Isometric embeddings of finite-dimensional normed spaces

Let \ell_p^n denote the n-dimensional real space with the norm \|x\|_p=\left(\sum_{k=1}^n|x_k|^p\right)^{1/p} or \|x\|_\infty=\max_k |x_k|. In two-dimensional case n=2 it is easy to plot the unit notice the pattern: from squareness to roundness back to squareness, as p increases from 1 to \infty.

Unit spheres, from http://en.wikipedia.org/wiki/Unit_ball

In particular, \ell_1^2 and \ell_\infty^2 are isometric spaces. But n=2 is an exception: already in three dimensions we see that the unit balls are different. In \ell_1^3 it is an octahedron

Octahedron, from http://en.wikipedia.org/wiki/File:Octahedron.svg

and in \ell_1^\infty it is a hexahedron aka cube:

Cube, from http://en.wikipedia.org/wiki/File:Hexahedron.svg

They differ in the number of faces and of vertices. But how can we use this discrepancy to show that \ell_1^n and \ell_\infty^n are not isometric for n>2?

One possibility it to invoke the Mazur-Ulam theorem which states that any surjective isometry between normed spaces is affine. Then the proof is finished by observing that the unit balls differ in the number of extreme points: 2^n for \ell_\infty^n but only 2n for \ell_1^n. The high-dimensional versions of the octahedron, called cross-polytopes, have very few vertices which are, in some sense, extremely pointy (a lot of curvature must concentrate at each vertex since there are so few).

But the following proof does not rely on the Mazur-Ulam theorem and gives a stronger result:

\ell_{\infty}^n does not admit an isometric embedding into \ell_1^N for N<2^{n-1}

Note that the Mazur-Ulam theorem does not apply here, since non-surjective isometries may well be non-linear. For example, the map F\colon \ell_{\infty}^2\to \ell_{\infty}^3 defined by F(x_1,x_2)=(x_1,x_2,\sin x_2) is an isometric embedding.

Proof: Suppose F\colon \ell_\infty^n\to \ell_1^N is an isometric embedding. We may assume F(0)=0. Let V\subset \ell_\infty^n be the set of vertices of the unit cube, i.e., the set of all vectors with entries \pm 1. Note three properties of V:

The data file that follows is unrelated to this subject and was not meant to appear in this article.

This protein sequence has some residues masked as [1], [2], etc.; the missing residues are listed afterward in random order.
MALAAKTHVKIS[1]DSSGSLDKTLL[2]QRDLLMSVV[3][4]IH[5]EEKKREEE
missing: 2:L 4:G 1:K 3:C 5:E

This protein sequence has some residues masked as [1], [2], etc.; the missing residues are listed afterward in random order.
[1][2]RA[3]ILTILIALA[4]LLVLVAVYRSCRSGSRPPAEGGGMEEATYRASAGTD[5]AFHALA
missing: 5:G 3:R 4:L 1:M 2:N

1. all points are at distance 1 from the origin
  2. all points are at distance 2 from one another
  3. the cardinality of the set is 2^n.

All these properties must be shared by W=F(V). For each vector v\in W consider its positive and negative supports \mathrm{supp}^+v=\{1\le j\le N : v_j> 0\} and \mathrm{supp}^-v=\{1\le j\le N : v_j < 0\}. Since 2^n>2N, we may assume that at least N+1 vectors in W have nonempty positive supports. It follows that at least two of them, say v' and v'', have overlapping positive supports. This creates cancellation when we compute the distance between them: \|v'-v''\|_1 < \|v'\|_1+\|v''\|_1=2, a contradiction. QED

After some tweaks the argument can be applied to e^\epsilon-biLipschitz embeddings, defined by the double inequality e^{-\epsilon}\|x-y\| \le \|F(x)-F(y)\|_{\#}\le e^{\epsilon}\|x-y\|, where \|\| and \|\|_{\#} are the norms of the domain and the target space. (I used to write 1+\epsilon in such inequalities but recently picked e^\epsilon notation from a paper by Gromov.) I give only the most straightforward modification: define \mathrm{supp}^{+\delta}v=\{1\le j\le N : v_j \ge \delta\} and \mathrm{supp}^{-\delta}v=\{1\le j\le N : v_j \le -\delta\}. Observe that with \delta=e^{-\epsilon}/N each vector of W has nonempty support of one or of the other kind. Repeating the same proof brings us to the point where \|v'-v''\|_1 \le \|v'\|_1+\|v''\|_1-2e^{-\epsilon}/N \le 2e^{\epsilon}-2e^{-\epsilon}/N. This yields e^{-\epsilon}(1+1/N)\le e^{\epsilon}, and we conclude that for N<2^{n-1} there is no e^\epsilon-biLipschitz embedding with \epsilon<\frac12\log (1+1/N). The estimate is wasteful since the 1/N bound and the support-counting argument cannot be sharp at the same time. But in any case this proof is just a toy; the real stuff can be found, for example, in the book by Milman and Schechtman.

Bonus content: there is a simple (and well-known) isometric embedding in the opposite direction, from \ell_{1}^n into \ell_\infty^N with N=2^{n-1}. It is best illustrated by an example with n=3: the vector (x_1,x_2,x_3) is mapped into the vector with coordinates x_1+x_2+x_3, x_1+x_2-x_3, x_1-x_2+x_3, x_1-x_2-x_3. At least one of the sums will have all terms of the same sign, and therefore have absolute value equal to \|x\|_1.

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